Where Were You When I Needed You?

I am still very bitter and very sad about my relationship with God. Honestly, when I think of God, he makes me cry. I don’t know whether I’m crying because I feel he’s a bad father, or whether I’m crying because I know I’m a petulant little child who’s upset that I haven’t gotten my way.

I am a devout Catholic. I go to church every week, I pray every day. My faith stems from a very religious family. My dad was in the seminary to become a priest before he met my mom, and my sister almost became a nun.

Life was prayerful and happy until I lost my baby, at which point I stopped going to church, I stopped praying, and became very angry with God. I’ve spent my whole life believing in him, believing that he provides. If God cannot answer the call of someone like me who has believed in him, loved him, and whose faith has never wavered, than what is the point! Why does God have to take away my child? What is the incentive in prayer if I’m the one who is getting FUCKED!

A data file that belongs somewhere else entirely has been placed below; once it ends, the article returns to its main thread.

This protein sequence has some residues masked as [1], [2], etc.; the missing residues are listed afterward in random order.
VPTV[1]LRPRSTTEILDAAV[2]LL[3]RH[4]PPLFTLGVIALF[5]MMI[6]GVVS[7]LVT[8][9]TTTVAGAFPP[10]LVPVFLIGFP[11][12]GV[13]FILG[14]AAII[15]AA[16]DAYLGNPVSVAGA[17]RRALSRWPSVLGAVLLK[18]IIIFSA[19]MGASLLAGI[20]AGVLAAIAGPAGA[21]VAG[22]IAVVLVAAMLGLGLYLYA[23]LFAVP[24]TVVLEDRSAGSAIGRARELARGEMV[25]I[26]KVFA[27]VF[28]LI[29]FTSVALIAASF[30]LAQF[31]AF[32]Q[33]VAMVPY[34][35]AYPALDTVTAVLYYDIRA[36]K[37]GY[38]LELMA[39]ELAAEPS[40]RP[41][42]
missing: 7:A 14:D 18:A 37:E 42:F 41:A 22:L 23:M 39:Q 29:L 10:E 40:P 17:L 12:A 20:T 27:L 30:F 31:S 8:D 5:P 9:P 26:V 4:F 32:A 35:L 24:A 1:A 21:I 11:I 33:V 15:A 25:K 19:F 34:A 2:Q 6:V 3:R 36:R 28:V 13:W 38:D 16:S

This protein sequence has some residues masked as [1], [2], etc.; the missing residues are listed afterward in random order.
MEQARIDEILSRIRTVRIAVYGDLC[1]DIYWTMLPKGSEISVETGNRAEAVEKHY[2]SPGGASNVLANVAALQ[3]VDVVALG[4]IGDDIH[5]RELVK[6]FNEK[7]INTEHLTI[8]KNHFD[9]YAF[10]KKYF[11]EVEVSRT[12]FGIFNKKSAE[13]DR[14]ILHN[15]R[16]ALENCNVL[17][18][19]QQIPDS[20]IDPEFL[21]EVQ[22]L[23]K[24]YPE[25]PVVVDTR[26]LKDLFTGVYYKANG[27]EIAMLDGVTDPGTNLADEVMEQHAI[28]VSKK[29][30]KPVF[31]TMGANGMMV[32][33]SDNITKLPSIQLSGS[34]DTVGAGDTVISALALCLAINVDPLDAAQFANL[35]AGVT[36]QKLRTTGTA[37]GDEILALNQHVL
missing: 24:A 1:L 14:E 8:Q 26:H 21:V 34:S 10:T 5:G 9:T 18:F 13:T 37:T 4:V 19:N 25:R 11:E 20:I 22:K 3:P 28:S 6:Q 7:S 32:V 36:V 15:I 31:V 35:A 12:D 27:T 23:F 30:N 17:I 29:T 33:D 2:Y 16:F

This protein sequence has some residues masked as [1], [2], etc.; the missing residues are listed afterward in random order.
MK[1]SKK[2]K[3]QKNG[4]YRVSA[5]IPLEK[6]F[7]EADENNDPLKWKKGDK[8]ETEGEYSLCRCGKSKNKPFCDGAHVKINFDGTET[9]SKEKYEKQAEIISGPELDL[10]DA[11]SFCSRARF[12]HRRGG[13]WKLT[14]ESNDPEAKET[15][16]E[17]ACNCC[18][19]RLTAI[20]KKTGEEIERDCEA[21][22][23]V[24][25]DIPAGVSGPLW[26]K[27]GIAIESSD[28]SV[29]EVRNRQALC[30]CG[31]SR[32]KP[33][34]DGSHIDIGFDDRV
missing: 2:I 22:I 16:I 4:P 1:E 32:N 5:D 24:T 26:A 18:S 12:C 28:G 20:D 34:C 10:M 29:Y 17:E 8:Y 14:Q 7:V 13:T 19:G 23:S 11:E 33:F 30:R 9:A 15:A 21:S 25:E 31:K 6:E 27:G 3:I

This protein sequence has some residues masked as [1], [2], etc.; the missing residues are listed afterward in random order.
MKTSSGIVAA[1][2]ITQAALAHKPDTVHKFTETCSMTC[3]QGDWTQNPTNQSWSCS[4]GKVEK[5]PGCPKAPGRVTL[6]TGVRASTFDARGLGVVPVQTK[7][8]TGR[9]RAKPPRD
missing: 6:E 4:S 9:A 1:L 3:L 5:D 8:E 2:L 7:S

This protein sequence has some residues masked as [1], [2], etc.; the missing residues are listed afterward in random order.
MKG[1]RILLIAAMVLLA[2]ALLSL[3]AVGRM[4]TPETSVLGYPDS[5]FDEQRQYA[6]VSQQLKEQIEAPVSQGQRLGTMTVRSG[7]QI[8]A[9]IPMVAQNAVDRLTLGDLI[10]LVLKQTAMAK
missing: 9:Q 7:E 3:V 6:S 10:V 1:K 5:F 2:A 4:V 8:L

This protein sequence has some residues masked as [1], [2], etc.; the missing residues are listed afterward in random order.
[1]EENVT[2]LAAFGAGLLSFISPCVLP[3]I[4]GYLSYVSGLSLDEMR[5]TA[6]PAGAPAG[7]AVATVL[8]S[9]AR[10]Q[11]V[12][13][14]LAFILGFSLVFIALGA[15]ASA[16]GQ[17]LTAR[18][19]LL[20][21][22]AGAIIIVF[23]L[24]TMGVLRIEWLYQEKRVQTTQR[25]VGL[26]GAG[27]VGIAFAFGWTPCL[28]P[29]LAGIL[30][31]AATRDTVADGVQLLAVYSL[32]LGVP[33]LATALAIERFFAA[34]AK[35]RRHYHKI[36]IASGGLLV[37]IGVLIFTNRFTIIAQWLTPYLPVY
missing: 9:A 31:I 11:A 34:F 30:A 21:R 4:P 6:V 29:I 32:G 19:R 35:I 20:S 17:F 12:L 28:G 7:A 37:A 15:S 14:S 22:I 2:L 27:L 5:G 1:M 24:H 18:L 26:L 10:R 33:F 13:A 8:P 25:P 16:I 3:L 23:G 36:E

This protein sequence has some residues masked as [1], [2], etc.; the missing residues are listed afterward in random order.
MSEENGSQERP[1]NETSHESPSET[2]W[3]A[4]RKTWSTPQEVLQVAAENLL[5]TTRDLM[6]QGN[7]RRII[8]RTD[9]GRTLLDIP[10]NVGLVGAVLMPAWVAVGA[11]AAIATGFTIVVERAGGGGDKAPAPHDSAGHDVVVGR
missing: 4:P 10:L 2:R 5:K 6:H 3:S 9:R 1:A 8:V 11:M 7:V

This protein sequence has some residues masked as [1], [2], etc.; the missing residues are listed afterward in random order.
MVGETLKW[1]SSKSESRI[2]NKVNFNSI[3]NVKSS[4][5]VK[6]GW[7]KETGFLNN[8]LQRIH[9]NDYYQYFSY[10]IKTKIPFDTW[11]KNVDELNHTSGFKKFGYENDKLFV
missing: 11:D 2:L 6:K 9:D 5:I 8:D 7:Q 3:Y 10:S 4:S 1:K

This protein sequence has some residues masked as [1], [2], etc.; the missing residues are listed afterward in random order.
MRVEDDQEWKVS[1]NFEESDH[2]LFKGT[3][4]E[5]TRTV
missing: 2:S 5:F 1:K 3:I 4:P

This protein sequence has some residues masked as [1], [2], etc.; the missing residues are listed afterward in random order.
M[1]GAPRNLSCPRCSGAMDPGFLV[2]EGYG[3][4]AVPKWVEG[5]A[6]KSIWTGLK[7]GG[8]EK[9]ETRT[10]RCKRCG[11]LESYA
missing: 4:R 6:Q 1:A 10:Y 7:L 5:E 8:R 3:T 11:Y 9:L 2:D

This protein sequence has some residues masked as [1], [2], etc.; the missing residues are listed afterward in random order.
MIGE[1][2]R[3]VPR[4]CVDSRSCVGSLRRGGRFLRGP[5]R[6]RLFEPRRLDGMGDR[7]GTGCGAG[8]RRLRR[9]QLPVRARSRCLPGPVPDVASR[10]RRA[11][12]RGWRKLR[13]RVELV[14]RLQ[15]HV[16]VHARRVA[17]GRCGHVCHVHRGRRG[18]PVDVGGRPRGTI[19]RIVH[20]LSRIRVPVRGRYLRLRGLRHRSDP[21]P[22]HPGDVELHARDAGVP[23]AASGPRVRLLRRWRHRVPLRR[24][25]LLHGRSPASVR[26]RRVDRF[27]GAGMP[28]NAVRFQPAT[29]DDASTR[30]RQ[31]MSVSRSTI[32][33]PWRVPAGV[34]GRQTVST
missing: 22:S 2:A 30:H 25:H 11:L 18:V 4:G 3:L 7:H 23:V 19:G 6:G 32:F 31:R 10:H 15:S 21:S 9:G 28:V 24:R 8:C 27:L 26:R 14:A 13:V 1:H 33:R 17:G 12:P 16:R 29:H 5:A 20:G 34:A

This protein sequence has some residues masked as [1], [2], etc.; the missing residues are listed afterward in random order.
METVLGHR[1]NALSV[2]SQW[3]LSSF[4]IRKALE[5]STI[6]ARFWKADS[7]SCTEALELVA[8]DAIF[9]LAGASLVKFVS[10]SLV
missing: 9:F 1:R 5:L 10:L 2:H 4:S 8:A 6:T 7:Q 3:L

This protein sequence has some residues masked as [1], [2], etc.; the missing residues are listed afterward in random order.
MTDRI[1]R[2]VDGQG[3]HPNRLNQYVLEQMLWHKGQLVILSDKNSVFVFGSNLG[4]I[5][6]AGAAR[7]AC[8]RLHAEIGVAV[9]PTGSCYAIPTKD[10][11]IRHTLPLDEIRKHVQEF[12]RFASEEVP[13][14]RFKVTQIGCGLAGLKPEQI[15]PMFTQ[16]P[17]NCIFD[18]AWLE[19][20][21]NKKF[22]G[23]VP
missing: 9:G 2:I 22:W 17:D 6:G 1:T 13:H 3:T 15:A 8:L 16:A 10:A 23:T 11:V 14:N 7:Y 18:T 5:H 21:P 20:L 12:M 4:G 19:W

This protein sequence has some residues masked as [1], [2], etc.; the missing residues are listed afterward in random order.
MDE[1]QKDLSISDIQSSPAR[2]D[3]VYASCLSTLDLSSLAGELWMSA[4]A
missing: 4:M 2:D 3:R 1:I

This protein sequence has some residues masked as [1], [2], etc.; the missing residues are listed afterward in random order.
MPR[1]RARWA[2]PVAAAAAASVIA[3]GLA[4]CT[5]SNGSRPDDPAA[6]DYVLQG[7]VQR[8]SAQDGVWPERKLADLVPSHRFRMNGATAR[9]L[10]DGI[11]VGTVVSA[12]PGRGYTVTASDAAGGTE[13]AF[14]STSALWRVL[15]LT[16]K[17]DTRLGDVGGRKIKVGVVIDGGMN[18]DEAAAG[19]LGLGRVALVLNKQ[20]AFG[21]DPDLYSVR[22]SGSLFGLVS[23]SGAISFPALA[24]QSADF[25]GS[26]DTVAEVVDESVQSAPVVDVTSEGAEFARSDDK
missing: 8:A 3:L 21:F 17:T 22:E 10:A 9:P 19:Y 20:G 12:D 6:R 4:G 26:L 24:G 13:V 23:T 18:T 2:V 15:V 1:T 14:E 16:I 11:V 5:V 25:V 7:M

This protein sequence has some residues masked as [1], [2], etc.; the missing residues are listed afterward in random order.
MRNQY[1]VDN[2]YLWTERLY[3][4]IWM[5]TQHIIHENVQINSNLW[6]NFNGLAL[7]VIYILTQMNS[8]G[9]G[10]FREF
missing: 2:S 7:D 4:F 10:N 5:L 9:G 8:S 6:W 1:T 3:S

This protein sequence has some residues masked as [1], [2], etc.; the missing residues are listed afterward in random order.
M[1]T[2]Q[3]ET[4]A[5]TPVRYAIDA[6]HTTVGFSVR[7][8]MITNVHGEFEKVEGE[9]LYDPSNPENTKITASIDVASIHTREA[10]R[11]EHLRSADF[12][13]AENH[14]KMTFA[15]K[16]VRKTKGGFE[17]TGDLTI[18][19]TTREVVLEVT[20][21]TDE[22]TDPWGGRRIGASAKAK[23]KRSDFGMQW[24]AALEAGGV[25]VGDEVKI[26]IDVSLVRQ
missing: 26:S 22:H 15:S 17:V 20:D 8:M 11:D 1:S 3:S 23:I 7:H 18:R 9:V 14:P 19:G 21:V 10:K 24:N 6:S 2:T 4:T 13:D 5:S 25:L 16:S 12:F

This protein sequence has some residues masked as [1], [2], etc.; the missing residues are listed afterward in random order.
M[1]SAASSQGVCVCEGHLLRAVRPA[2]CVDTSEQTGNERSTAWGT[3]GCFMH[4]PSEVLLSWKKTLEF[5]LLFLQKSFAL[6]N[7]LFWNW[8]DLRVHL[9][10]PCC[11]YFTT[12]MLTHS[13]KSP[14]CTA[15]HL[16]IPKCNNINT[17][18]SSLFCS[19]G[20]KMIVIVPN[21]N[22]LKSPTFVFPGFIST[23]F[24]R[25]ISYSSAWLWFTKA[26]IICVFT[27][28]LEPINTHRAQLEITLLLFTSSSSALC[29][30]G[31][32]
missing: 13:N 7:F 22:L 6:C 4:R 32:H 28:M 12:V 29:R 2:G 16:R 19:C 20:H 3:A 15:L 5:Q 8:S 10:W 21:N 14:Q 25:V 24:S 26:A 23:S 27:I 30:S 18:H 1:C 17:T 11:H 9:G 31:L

I see all these people who never go to church, who never pray, yet they are blessed with beautiful bouncy babies and it makes me so angry. I might as well not believe in God, then maybe I’ll finally have a healthy child of my own.

This has not been a good time in my life. I am angry and when I’m not angry, I’m simmering. Poor Dean has taken the brunt of it. Still he’ll ask, “Can we try to go to church this week?”

Yet my response is the same. “Nope, can’t say that I want to go.”

I finally did go, however, when my uncle passed away. I went to the rosary and the funeral mass, and I felt at peace. I listened to the scripture readings and cried. I have resigned myself to knowing that God’s plan and death are beyond human understanding.

Before my miscarriage, my faith was strong because it made sense. God always answered my prayers. 100%. He never failed me. For that reason, faith was actually quite logical and scientific for me. Here is a theory: God is real. Test the theory by asking questions and getting the right answers. Theory proven.